1. The two-car draft is an abomination/once again labor bailed out management. One hundred-sixty eight laps of relative drudgery were magically transformed into a transfixing spectacle by eight cars in ridiculous two-car pods careening for the checkered flag. Ultimately, Jimmie Johnson was able to dust Roush Fenway's Carl Edwards and Greg Biffle and squeeze past teammate Jeff Gordon and Mark Martin along the yellow boundary to beat Clint Bowyer by .002 seconds, which tied the closest finish in NASCAR history since electronic scoring began. The previous four hours were wholly unfulfilling, again creating nostalgia for the 30-car freight trains of cars that used to embody racing at Daytona and Talladega.
"It's a frustrating type of racing, to say the least," said Matt Kenseth, who was collected in a wreck with 48 laps left. "Ever since I've been coming to Talladega or watching Talladega, every time you interview somebody that has crashed they're like, 'Oh, this racing is terrible. Somebody is going to get hurt.' I mean, it's been the same thing, but it's different. Before, at least you [could] kind of control your own destiny and you [could] draft a little bit. Here, if you don't have a car locked on you and shoving you, or vice versa, you're going to get lapped in 15-20 laps, and it's really hard."
Dale Earnhardt Jr. doesn't even like it. But this bastardized form of the already bastardized form of racing is not, as Jeff Gordon notes, likely to change. Not, Kurt Busch said, "until we fix it." And there's almost too much to fix. Physics, fresh pavement laid down at Talladega in 2006 and Daytona this season and the design of the current Sprint Cup car have made two-car tandems much faster than those freight trains of yore.
NASCAR's attempts to split these pairs by tinkering with cooling systems have yielded little change. Teams on Sunday resorted to spray cooking oil and other lubricants to ease the wear on their bumpers and nose pieces. Sublime. But, hey, it's just Talladega, and the drivers will work it out.
2. Earnhardt Jr. is finally earning his varsity letter. Johnson gave him the checkered flag from the cockpit of the No. 48 Chevrolet. Team owner Rick Hendrick ordered him to victory lane to celebrate. Earnhardt has won five times at Talladega, but his performance on Sunday was arguably one of his most impressive and important there, especially taken in the context of what he is currently trying to accomplish: restart his career.
Although his winless streak reached 101 races, Earnhardt was critical in a Hendrick effort that put all four cars in the first two rows after qualifying and in the top eight after the race. His race-long commitment to the pre-race plan to work with Johnson put his teammate in victory lane. After 116 races at NASCAR's most successful team, Earnhardt Jr., who improved to third in driver points, is each race less the balky part and more a contributor. Perhaps Earnhardt Jr.'s reassignment to what was Gordon's team last year -- specifically crew chief Steve Letarte -- has been the elixir.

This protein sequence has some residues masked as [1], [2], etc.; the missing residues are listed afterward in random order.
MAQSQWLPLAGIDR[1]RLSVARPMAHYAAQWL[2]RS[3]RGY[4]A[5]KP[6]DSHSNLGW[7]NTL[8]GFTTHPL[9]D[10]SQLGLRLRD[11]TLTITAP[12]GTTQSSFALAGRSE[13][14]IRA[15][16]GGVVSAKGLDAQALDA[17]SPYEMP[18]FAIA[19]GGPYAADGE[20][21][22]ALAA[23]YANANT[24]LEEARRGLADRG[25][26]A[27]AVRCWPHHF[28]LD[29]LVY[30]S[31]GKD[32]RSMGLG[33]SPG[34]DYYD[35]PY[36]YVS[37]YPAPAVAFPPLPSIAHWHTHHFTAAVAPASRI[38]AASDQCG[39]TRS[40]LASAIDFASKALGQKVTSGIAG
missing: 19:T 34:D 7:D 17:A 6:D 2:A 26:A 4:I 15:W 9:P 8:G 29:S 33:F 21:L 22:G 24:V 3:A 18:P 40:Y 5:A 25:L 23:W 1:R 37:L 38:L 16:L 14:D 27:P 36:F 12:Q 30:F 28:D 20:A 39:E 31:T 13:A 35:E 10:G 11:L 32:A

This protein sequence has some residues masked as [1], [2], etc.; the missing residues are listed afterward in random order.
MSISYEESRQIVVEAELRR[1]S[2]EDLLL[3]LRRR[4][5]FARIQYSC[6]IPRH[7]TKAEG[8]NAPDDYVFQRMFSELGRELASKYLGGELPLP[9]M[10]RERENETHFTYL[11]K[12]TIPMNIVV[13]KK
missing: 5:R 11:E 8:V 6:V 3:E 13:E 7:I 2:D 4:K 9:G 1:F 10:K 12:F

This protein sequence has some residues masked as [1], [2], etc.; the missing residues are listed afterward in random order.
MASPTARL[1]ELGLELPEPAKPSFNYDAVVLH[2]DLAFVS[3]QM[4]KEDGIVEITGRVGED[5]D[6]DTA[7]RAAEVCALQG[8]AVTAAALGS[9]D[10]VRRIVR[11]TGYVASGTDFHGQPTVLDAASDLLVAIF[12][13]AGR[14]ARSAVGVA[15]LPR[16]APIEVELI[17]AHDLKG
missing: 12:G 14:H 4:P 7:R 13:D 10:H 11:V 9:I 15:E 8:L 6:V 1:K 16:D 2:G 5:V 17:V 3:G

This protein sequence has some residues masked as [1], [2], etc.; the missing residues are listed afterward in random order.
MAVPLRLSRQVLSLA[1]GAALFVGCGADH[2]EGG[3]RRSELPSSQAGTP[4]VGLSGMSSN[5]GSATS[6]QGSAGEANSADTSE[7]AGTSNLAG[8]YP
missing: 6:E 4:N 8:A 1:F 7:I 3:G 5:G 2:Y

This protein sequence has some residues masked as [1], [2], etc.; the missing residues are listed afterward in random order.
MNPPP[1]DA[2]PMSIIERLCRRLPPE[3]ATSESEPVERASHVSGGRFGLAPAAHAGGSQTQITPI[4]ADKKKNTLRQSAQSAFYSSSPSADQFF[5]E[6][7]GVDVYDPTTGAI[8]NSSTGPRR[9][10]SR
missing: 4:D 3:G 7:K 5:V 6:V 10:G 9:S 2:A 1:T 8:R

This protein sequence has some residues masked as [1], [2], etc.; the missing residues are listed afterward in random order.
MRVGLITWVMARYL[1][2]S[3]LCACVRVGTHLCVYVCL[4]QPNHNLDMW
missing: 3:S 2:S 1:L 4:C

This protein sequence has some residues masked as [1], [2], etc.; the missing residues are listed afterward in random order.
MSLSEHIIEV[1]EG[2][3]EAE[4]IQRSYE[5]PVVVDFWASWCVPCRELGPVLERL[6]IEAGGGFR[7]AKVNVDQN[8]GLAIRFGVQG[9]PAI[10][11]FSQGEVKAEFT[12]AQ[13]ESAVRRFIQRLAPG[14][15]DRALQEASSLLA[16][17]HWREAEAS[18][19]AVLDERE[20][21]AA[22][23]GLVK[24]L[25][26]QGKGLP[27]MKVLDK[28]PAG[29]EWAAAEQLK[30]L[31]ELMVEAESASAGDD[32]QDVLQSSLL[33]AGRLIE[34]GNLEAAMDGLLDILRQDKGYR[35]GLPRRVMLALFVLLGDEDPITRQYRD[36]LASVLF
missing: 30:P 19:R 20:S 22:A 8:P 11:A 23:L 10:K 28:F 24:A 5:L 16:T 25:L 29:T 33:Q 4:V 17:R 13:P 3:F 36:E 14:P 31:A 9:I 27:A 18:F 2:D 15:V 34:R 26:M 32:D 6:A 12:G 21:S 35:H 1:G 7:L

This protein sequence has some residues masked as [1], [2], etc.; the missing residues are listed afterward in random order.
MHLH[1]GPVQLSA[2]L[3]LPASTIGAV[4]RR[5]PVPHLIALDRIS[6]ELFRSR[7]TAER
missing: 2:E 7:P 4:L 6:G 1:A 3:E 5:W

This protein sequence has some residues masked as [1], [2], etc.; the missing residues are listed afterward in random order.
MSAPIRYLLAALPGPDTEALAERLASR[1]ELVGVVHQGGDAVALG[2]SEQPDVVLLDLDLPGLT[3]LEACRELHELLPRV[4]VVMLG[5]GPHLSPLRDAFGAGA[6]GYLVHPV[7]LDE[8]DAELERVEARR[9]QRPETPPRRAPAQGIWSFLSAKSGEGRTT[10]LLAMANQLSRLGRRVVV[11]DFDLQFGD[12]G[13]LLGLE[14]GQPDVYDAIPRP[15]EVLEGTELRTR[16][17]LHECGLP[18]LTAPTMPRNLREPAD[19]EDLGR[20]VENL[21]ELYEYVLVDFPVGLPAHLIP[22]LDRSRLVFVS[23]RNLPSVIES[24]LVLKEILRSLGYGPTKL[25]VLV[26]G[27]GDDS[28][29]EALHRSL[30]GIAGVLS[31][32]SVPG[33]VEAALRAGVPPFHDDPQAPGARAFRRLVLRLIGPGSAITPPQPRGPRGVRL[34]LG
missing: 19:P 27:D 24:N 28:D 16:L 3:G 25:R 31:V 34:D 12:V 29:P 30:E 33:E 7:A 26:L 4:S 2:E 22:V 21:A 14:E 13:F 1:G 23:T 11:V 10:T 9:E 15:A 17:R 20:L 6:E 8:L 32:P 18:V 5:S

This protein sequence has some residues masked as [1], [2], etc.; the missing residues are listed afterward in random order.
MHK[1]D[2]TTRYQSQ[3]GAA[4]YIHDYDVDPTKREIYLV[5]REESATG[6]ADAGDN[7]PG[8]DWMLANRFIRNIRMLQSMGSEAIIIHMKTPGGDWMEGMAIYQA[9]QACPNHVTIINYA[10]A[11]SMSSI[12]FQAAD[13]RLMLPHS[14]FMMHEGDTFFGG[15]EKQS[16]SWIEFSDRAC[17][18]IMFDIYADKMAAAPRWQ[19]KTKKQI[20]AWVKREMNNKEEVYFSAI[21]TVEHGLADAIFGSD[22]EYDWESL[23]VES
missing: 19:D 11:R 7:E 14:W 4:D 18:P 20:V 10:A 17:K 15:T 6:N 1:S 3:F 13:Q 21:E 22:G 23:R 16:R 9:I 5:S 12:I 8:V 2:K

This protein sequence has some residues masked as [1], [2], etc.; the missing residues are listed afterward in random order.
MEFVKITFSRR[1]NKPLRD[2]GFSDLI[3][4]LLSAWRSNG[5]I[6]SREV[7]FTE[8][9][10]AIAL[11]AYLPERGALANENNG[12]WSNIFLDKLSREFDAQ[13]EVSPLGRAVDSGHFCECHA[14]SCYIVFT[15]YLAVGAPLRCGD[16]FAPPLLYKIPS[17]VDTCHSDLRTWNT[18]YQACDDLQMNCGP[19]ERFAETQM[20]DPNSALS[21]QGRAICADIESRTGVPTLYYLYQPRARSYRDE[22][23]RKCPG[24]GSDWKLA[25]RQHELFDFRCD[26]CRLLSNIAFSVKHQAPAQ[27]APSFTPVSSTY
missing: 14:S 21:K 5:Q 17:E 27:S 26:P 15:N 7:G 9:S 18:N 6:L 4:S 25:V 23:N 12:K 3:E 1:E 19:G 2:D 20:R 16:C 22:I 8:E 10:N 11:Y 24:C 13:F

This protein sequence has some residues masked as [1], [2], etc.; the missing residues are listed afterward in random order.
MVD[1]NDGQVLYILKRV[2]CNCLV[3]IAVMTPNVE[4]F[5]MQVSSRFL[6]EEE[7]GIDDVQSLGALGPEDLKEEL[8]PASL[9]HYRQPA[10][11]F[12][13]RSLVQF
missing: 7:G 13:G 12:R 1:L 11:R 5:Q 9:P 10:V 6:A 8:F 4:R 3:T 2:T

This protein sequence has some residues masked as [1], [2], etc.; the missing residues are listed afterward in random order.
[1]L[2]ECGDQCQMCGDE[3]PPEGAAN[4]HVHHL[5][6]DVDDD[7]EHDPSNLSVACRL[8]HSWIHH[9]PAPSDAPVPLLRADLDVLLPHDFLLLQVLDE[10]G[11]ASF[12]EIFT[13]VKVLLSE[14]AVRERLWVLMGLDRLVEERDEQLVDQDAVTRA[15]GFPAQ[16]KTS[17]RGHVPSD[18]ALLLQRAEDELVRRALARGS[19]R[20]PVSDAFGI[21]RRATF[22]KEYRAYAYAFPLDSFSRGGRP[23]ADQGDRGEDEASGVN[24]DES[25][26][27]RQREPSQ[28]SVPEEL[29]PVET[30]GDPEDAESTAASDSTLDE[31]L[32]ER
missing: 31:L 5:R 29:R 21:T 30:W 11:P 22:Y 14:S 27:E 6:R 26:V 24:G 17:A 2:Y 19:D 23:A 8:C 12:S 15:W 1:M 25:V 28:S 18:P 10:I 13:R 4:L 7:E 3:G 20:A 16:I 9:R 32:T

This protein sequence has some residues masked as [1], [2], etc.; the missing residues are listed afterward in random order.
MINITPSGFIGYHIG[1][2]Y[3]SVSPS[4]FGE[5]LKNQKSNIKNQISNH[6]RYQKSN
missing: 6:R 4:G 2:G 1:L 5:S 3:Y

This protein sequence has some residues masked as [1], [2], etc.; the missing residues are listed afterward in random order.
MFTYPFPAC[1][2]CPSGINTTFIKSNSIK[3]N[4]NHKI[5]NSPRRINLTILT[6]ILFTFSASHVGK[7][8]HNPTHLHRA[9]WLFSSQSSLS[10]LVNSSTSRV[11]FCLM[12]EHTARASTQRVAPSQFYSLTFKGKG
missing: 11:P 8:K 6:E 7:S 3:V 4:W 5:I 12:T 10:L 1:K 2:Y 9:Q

Whatever the reason, with a fourth-place finish he now has two top-5s and five top-10s in eight races -- after managing just three and eight, respectively, last year -- it appears Earnhardt Jr., to the delight of the multitudes, matters again.
3. Clint Bowyer doesn't like sand-baggers ... or history. The jovial runner-up would rather not have been involved in the co-closest finish in series history unless he was the winner.
"That sucks," he laughed. "It's never very good to know you made NASCAR history by losing. Sooner or later I need to start making history by winning. That guy's won enough.
"The only thing that bums me out about that is those guys lagged back all day long. That's what makes it tough, losing by somebody that did that. We were up front for our sponsors and our team and digging all day long. When you get it taken from you at the end by somebody who lagged back all day, it's hard to take."
4. Kurt Busch has a conscience. Arguably the series' best active restrictor-plate racer without a win, Busch hooked Landon Cassill on Lap 28, spun Penske Racing teammate Brad Keselowski on Lap 90 and surprise 19-lap leader Dave Blaney with three left. For that, the 2004 series champion was sorry.
"Man, a busy day," he said after finishing 18th. "Restrictor-plate racing and this two-car draft is really tough, and I was in the middle of a bunch of incidents. I feel bad for wrecking a bunch of cars, especially my teammate Brad.
"My car was really fast all day getting pushed. Once I had to push, the car didn't seem as stable as I needed it to be."
Keselowski called the incident "just one of them deals here at Talladega. It's just racing. I just got on the wrong end of it."
5. The Biff is back. Not that he ever wanted to leave, but the former trucks and Nationwide champion will return to Roush Fenway -- his employer since 1998 -- for three more seasons after announcing a renewal on Sunday. The deal coincides with his primary sponsor returning for the same term. Biffle, who finished seventh Sunday, has 16 Sprint Cup wins and has finished second and third in series points. Jack Roush has a reputation as an austere boss but is among the best in a fickle business in developing and retaining drivers. Kenseth joined the organization in 2000 and Carl Edwards in 2003. Biffle, 41, took another step toward ending his career where it began.